Egyptian security forces allegedly torture, detain children in direct violation of law

WION Web Team New Delhi, India Mar 23, 2020, 09.40 PM(IST) Edited By: Bharat Sharma

A picture taken during a guided tour organised by Egypt's State Information Service on February 11, 2020, shows Egyptian policemen at the entrance of the Tora prison in the Egyptian capital Cairo Photograph:( AFP )

Story highlights

The report titled “No one cared he was a child: Egyptian Security Forces’ Abuse of Children in Detention” claims 20 children aged 12-17 were arrested and abused by forces

The Egyptian police force, in tandem with the National Security Agency has been accused of forced disappearances, torture of children. Human Rights Watch and Belady: An Island for Humanity in report which was released today claim that the legal system ignored the abuse.

The report titled “No one cared he was a child: Egyptian Security Forces’ Abuse of Children in Detention” claims 20 children aged 12-17 were arrested and abused by forces.

“The harrowing accounts of these children and their families reveal how Egypt’s machinery of repression has subjected children to grave abuses,” said Aya Hijazi, co-director of Belady. 

“Egyptian authorities act as though they are above all laws when it comes to children in detention”, Hijazi added.

Based on the account mentioned on the Human Rights Watch website, 15 out of 20 children claim to have been tortured during interrogation. A child was also badly assaulted during the process.

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A picture taken during a guided tour organised by Egypt's State Information Service on February 11, 2020, shows Egyptian policemen at the entrance of the Tora prison in the Egyptian capital Cairo | AFP

 

As many as seven children claim that they were tortured using sophisticated electricity driven tools like stun guns.

“Egyptian authorities act as though they are above all laws when it comes to children in detention”, Hijazi added.

Many children were tied with arms behind their backs which led to the dislocation of their shoulders. A 14-year-old boy claimed that his joints had be put back into place with manipulation from another prison, who is allegedly a doctor.

Many human rights abuses have been reported under the government of President Abdel Fattah al-Sisi. Even though most abuse was allegedly committed by the National Security Agency’s officers, the police and army have also been complicit.

Also read: Egypt extends state of emergency to three years

“Children are describing being waterboarded and electrocuted on their tongues and genitals, and yet Egypt’s security forces are facing no consequences,” said Bill Van Esveld, associate children’s rights director at Human Rights Watch. 

Many human rights abuses have been reported under the government of President Abdel Fattah al-Sisi. Even though most abuse was allegedly committed by the National Security Agency’s officers, the police and army have also been complicit.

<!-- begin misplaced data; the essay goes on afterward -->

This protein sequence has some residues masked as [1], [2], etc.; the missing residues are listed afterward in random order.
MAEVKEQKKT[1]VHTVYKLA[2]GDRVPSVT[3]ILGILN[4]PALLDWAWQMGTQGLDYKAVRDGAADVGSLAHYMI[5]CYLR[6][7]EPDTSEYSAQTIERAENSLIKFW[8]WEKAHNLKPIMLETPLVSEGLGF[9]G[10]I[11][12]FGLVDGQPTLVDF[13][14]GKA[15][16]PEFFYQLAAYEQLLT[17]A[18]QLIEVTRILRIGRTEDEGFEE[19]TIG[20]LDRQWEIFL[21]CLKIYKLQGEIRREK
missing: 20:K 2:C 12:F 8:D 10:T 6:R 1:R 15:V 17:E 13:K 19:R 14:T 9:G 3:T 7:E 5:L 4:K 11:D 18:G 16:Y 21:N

“Governments that want to end these horrors should end support to Egyptian security services and condition any future agreements on there being real reforms”, Esveld added.

Even though children were put into detention, their families were not informed. Many of them were missing in action for over 13 months. 

A child was given the death sentence, which is in direct violation of international human rights protocols in place. Additionally, three were indefinitely put in solitary confinement. When families tried to reach out to their kids, their requests were denied.

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Many narratives claim that there was not enough room for everybody to sleep, owing to which most kids slept in shifts.

A harrowing account released by Human Rights Watch suggests that kids were threatened were re-detention if they didn’t confess to the crime they were being held for.

According to Egyptian law, all detainees have to be presented in front of a prosecutor within 24 hours of taking them into custody. However, the authorities circumvented this law by claiming that the kids were “arrested”.

The law states that children cannot be tried before criminal courts, however, two kids were tried in military courts, which clearly disregards the law in place.

Under the 1996 Child Law and the subsequent amendments, special protection is accorded to children, and they cannot be detained and penalised along the same lines as adults.

A loophole in the Child Law enables officers to send children to criminal courts if their accomplices were adults, which is abused to prosecute children.

According to the human rights group, the allies of Egypt, including the US and many European countries need to end their support to the country in order for them to be held accountable for their trespassing.

(With inputs from the report released by Human Rights Watch)